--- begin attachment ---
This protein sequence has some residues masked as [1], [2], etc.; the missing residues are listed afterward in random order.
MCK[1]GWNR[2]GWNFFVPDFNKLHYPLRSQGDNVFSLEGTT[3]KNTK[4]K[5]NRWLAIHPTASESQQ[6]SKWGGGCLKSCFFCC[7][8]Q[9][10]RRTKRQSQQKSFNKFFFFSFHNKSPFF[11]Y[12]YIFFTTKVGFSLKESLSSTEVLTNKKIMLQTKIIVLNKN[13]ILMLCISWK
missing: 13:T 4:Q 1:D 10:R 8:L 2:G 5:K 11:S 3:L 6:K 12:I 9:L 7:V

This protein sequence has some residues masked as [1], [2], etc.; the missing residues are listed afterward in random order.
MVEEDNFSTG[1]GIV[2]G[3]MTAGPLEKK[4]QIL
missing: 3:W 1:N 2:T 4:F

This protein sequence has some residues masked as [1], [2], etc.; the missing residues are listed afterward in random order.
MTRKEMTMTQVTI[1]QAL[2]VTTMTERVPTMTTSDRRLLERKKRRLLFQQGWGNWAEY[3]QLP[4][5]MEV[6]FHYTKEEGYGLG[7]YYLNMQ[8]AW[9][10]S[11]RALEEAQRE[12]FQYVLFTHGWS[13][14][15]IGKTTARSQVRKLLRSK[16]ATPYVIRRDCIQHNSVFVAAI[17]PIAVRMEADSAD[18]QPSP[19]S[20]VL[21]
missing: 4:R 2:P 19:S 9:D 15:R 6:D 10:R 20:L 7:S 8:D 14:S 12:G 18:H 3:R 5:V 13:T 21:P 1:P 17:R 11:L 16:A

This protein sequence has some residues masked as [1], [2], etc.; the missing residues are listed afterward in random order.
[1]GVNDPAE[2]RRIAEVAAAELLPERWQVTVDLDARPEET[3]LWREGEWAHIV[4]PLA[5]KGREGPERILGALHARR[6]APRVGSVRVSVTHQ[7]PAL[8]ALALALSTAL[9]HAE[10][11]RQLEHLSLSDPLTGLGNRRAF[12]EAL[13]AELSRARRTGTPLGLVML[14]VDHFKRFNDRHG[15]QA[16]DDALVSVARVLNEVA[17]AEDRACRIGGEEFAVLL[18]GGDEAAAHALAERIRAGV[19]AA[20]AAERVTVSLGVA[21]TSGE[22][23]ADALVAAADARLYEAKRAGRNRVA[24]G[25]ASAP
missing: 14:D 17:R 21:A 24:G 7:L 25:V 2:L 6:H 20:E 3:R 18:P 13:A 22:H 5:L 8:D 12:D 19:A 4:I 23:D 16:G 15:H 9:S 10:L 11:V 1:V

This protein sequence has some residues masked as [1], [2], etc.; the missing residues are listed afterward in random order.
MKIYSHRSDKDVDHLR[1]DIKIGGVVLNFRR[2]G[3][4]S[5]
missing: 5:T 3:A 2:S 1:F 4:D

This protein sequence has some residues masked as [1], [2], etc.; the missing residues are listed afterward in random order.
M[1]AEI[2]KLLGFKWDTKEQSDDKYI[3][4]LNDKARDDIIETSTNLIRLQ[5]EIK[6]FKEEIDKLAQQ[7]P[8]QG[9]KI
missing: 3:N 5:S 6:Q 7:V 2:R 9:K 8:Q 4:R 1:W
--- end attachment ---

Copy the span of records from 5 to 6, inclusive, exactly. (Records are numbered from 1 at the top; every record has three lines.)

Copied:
This protein sequence has some residues masked as [1], [2], etc.; the missing residues are listed afterward in random order.
MKIYSHRSDKDVDHLR[1]DIKIGGVVLNFRR[2]G[3][4]S[5]
missing: 5:T 3:A 2:S 1:F 4:D

This protein sequence has some residues masked as [1], [2], etc.; the missing residues are listed afterward in random order.
M[1]AEI[2]KLLGFKWDTKEQSDDKYI[3][4]LNDKARDDIIETSTNLIRLQ[5]EIK[6]FKEEIDKLAQQ[7]P[8]QG[9]KI
missing: 3:N 5:S 6:Q 7:V 2:R 9:K 8:Q 4:R 1:W